Cecil and Ida Green provided endowments for two faculty chairs in what is now the Lyle School of Engineering, both of which multiplied over time to provide funds for an additional professorship. Their gift of approximately $1.5 million in 1979 established the Cecil and Ida Green Chair, currently held by W. Milton Gosney, and grew over time to provide funding for the Cecil and Ida Green Endowed Professor of Engineering, held by Dinesh Rajan. Their gift of $891,558 in 1969 endowed the Cecil H. Green Chair of Engineering, previously held by Stephen Szygenda, and also supports Sila Cetinkaya as the Cecil H. Green Professor of Engineering. The couple’s gift of approximately $500,000 in 1979 also endowed the Cecil and Ida Green Fund for Excellence in Engineering and Applied Science Education to strengthen and enrich programs in the school.

Ida Green ’46 was a member of the SMU Board of Trustees and was honored by the University in 1977 as a distinguished alumna. She died in 1986. Cecil Green, a British-born, naturalized American geophysicist and alumnus of MIT, was one of the four co-founders of Texas Instruments. He was made an honorary alumnus of SMU in 1962 and received an honorary Doctor of Science degree from the University in 1967. Cecil Green died in 2003 at the age of 102.

Posted in For the Record, News | Tagged , , , , , , , | Comments Off

Some SMU outlets open for business during Spring Break 2015

Stock photo of an Open sign in a shop windowSpring Break 2015 is here, and many campus food stops will take a brief vacation, too. But some will remain open for limited hours to serve those who are still on campus.

SMU Dining Services reports Spring Break hours for the following food and retail outlets:

  • eS MUcho, The Market, Hughes-Trigg Student Center – open 11 a.m.-2 p.m. Monday-Friday, March 9-13
  • The Market, Hughes-Trigg Student Center – open 9 a.m.-2 p.m. Monday-Friday, March 9-13
  • Einstein Bros. Bagels, ground floor, Fincher Building – open 9:30 a.m.-8:15 p.m. Monday-Thursday, March 9-12

Find all March 2015 dining hours at smudining.com

Posted in Calendar Highlights, News | Tagged , , , , | Comments Off

Calendar Highlights: March 6, 2015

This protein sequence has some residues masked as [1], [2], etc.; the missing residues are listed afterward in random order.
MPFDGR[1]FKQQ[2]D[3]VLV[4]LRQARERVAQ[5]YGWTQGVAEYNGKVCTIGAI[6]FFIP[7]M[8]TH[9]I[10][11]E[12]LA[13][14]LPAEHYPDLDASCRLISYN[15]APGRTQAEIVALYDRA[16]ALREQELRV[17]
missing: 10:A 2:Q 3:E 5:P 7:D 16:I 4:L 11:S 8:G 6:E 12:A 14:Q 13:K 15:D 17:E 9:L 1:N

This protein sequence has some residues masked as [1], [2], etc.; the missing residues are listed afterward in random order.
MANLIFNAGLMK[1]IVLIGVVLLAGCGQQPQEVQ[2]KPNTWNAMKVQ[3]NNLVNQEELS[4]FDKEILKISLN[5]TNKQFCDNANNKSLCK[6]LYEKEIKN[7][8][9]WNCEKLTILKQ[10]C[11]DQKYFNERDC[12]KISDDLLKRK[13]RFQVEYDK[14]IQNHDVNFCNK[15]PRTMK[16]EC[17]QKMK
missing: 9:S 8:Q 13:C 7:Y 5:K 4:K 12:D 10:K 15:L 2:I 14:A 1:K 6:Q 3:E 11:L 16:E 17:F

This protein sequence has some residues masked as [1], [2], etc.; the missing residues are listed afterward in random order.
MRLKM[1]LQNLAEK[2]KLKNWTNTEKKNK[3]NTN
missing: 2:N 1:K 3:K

Welcome back from the snow day! What’s going on this weekend at SMU:

Emanuel BorokBeethoven Sonatas for Piano & Violin: SMU’s Meadows School of the Arts presents Beethoven Sonatas for Piano & Violin on Saturday, March 7, 8 p.m., in Caruth Auditorium, Owen Arts Center. The performance will feature Cilburn gold medalist Alexander Kobrin on the piano and Meadows Distinguished Artist-in-Residence Emanuel Borok (pictured right) on the violin. Kobrin and Borok will perform the second of three concerts devoted to the complete cycle of Beethoven sonatas. The final concert will be May 11, 2015. For more information, call 214-768-2787.

Don’t forget: Daylight Saving Time 2015 begins at 2 a.m. Sunday, March 8. Spring forward!

Posted in Calendar Highlights, For the Record, News | Tagged , , , , , , , | Comments Off

Weather: SMU, SMU-in-Plano closed Thursday, March 5, 2015

SMU and SMU-in-Plano are closed Thursday, March 5, 2015, due to inclement weather.

The University continues to monitor the weather and will post updates at smu.edu and on Twitter and Facebook.

Dining services will be available even when the University closes because of inclement weather. Arnold Dining Commons and RFoC at Lee are open for breakfast. For information about hours of operation for SMU Dining Services, please visit smudining.com or facebook.com/smudining.

Central University Libraries – including DeGolyer, Fondren and Hamon Arts – will be closed. Please check for any schedule changes on the CUL homepage at smu.edu/cul.

> Learn more about SMU’s Inclement Weather Policy at smu.edu/weather

Posted in News | Tagged , , , , , , , , , , | Comments Off